Factors like diet, differences in physical activity, stress, and exposure to certain toxins can also influence the epigenome. So as monozygotic twins age their epigenomes and gene expressions end up being very different leading to two very different individuals. Introduction: Conrad H Waddington discovered the term epigenetics to describe the roles of genes in development and to solidify the fact that genes play a huge role and control development. So it was in the 1940’s that the term epigenetics was devised (Hallgrímsson & Hall, 2011; Morange, 2013). Epigenetics is known to describe the interaction between genetics and the environment around us describing the types of phenotypes during development.
Second, the ovum, if fertilized, can develop into a single embryo, which is the most common type of pregnancy in humans with about 99% of all births being singletons (1). Finally, the ovum can split into two separate halves resulting in genetically identical twins. The three types of twins previously mentioned are identical, which are created when the fertilized ovum separates into two complete, identical parts, conjoined, which occur as a result of a fertilized ovum not completing the equal separation resulting in two fetuses fused together in some way, and half-twins or polar body twins, which are made when an unfertilized ovum splits into two complete, identical parts and is then fertilized by two different sperm. The frequency of identical twins is 3.5 per 100 births (1) and the frequency of conjoined twins is 1 birth per 50,000 with only 100 known cases surviving their first year (5). There is no scientific explanation for why an ovum splits into two or more parts.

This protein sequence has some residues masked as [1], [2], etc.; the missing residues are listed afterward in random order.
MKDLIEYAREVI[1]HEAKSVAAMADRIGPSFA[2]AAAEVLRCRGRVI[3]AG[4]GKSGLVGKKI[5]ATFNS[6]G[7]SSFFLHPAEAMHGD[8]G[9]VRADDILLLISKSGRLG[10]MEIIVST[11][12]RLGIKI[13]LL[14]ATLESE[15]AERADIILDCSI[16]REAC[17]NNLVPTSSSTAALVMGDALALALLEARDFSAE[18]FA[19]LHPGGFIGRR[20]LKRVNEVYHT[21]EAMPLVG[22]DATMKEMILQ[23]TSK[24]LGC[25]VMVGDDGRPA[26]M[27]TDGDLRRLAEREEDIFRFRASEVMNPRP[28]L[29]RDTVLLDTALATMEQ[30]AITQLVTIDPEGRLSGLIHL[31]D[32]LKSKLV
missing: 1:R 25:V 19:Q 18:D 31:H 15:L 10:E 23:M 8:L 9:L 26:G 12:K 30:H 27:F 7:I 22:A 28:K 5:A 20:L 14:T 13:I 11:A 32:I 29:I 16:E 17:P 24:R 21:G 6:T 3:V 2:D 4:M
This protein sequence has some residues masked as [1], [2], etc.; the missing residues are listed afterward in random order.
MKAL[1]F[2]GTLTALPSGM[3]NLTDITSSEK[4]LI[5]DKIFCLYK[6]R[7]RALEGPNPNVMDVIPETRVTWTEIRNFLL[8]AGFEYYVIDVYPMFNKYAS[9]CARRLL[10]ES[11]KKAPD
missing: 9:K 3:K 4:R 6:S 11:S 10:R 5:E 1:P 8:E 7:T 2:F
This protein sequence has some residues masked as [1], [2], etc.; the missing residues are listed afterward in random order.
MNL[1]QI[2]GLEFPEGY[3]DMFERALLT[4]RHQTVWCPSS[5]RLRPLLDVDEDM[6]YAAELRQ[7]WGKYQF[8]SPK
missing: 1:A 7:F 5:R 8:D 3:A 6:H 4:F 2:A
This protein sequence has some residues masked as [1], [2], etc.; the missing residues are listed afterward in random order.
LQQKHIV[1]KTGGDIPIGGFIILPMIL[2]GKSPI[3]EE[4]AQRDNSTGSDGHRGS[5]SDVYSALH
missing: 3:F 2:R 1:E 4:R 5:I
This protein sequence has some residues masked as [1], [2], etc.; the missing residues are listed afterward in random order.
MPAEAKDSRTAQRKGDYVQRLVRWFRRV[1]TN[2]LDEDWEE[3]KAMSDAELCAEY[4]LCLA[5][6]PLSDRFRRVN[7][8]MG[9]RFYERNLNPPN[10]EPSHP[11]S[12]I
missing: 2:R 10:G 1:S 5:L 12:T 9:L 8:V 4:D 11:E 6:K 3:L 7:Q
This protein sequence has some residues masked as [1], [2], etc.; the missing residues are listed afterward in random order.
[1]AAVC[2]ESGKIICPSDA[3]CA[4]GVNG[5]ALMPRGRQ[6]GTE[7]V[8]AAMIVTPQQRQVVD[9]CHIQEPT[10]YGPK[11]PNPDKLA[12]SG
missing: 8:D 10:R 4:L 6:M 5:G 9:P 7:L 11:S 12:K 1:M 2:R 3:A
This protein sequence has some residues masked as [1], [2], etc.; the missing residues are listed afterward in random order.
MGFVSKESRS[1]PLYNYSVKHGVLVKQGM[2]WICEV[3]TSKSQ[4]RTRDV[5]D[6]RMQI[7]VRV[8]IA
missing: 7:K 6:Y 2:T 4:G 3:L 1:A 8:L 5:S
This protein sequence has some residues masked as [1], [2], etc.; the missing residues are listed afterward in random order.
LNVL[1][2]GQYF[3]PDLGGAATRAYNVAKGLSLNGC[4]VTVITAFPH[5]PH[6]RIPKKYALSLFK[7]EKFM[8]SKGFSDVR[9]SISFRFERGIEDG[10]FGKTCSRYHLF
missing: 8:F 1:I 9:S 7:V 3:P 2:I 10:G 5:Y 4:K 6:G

But fraternal twins are no more alike genetically than any two siblings born in the same parents. In the case of fraternal twins, two separate sperm cells fertilize two separate eggs that happen to be released at the same time during ovulation. Twins, who are raised together, whether identical or fraternal, have similar environments. If identical twins raised together are found to be more alike than fraternal twins on a certain trait, then that trait is assumed to be more influenced by heredity. But if identical twins and fraternal twins from similar environments do not differ on a trait, then that trait is assumed to be influenced more by environment.
Cloning is done in a couple of different ways. Artificial embryo twinning and somatic cell nuclear transfer. Artificial embryo twinning is done by mimicking the natural process of creating identical twins. In nature twins occur after fertilization when the zygote tries to divide into a two celled embryo and the two cells separate; each developing on their own person inside the womb. Though this is rare it does happen naturally and the two individuals are genetically identical.
The natural way of a clone is identical twins. In nature, twins occur just after fertilization of an egg cell by a sperm cell. Then when the fertilized egg, a zygote, tries to divide into a two-celled embryo, the two cells separate. Each cell continues dividing on its own, eventually developing into a separate individual within the mother. Another natural way of cloning is when single celled organisms, for example bacteria, produce genetically identical offspring.